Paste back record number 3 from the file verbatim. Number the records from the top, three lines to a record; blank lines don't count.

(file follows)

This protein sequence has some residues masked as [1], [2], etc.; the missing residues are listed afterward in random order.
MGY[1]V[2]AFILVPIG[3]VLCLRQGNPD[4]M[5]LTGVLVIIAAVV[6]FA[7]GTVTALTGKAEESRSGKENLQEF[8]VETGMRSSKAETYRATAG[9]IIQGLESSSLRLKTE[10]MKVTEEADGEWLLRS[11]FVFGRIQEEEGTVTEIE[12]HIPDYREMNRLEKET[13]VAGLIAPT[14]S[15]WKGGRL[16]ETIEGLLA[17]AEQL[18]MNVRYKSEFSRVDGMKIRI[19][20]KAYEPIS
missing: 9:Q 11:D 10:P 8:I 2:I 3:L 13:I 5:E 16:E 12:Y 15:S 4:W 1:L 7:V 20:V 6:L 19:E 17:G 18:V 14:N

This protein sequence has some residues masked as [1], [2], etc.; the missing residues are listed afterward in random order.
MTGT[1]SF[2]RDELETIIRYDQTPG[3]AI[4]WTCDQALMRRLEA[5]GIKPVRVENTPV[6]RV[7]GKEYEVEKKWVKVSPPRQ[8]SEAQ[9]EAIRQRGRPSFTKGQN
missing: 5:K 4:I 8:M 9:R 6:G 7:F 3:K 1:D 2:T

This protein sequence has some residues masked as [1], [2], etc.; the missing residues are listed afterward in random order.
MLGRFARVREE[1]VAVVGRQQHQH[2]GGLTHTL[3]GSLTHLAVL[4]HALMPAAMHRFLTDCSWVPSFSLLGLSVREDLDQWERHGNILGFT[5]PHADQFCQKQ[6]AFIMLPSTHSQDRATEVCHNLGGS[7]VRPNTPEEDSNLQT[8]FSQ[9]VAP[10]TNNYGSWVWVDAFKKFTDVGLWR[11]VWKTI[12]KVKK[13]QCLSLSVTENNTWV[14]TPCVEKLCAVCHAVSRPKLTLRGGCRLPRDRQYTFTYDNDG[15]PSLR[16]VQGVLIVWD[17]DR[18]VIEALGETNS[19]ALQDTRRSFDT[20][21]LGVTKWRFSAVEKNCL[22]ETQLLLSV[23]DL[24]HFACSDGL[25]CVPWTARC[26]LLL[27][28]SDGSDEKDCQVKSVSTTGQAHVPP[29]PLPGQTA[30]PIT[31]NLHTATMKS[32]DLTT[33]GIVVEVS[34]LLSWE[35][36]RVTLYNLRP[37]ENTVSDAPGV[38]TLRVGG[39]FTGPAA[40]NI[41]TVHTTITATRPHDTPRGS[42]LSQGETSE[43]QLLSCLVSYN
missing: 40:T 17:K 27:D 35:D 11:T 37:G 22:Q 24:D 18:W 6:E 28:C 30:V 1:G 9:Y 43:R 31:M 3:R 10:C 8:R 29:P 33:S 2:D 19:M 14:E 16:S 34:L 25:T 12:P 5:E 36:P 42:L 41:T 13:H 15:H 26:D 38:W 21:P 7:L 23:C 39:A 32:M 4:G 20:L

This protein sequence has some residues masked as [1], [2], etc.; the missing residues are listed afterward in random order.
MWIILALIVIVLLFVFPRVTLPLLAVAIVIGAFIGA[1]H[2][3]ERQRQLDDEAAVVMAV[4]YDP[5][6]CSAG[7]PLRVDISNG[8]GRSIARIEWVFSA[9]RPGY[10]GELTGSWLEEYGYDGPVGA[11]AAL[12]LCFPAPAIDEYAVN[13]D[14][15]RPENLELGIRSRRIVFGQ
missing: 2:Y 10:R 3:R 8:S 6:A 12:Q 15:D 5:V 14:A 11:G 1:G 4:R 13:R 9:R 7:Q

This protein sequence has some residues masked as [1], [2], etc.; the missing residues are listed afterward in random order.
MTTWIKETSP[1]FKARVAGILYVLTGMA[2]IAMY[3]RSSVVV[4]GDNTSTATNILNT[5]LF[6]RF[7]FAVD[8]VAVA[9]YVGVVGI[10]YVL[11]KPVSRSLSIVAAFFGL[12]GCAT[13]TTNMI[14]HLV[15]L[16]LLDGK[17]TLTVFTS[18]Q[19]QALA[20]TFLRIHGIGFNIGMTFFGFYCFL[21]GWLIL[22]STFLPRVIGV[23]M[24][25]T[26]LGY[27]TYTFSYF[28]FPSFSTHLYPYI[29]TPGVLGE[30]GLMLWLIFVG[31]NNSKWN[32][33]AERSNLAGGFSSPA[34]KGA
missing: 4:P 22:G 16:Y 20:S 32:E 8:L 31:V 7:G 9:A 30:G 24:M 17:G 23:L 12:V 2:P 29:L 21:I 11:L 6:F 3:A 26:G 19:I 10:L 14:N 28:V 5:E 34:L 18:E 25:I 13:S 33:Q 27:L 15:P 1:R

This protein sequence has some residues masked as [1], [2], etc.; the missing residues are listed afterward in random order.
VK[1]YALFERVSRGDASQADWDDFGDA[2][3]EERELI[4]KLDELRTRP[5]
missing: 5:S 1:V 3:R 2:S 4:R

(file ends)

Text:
This protein sequence has some residues masked as [1], [2], etc.; the missing residues are listed afterward in random order.
MLGRFARVREE[1]VAVVGRQQHQH[2]GGLTHTL[3]GSLTHLAVL[4]HALMPAAMHRFLTDCSWVPSFSLLGLSVREDLDQWERHGNILGFT[5]PHADQFCQKQ[6]AFIMLPSTHSQDRATEVCHNLGGS[7]VRPNTPEEDSNLQT[8]FSQ[9]VAP[10]TNNYGSWVWVDAFKKFTDVGLWR[11]VWKTI[12]KVKK[13]QCLSLSVTENNTWV[14]TPCVEKLCAVCHAVSRPKLTLRGGCRLPRDRQYTFTYDNDG[15]PSLR[16]VQGVLIVWD[17]DR[18]VIEALGETNS[19]ALQDTRRSFDT[20][21]LGVTKWRFSAVEKNCL[22]ETQLLLSV[23]DL[24]HFACSDGL[25]CVPWTARC[26]LLL[27][28]SDGSDEKDCQVKSVSTTGQAHVPP[29]PLPGQTA[30]PIT[31]NLHTATMKS[32]DLTT[33]GIVVEVS[34]LLSWE[35][36]RVTLYNLRP[37]ENTVSDAPGV[38]TLRVGG[39]FTGPAA[40]NI[41]TVHTTITATRPHDTPRGS[42]LSQGETSE[43]QLLSCLVSYN
missing: 40:T 17:K 27:D 35:D 11:T 37:G 22:Q 24:D 18:W 6:E 28:C 30:V 1:G 9:Y 43:R 31:M 3:R 10:C 8:R 29:P 33:S 2:D 19:M 14:E 16:S 34:L 25:T 12:P 5:E 36:P 42:L 41:T 13:H 15:H 26:D 38:W 21:P 7:L 23:C 39:A 32:M 4:G 20:L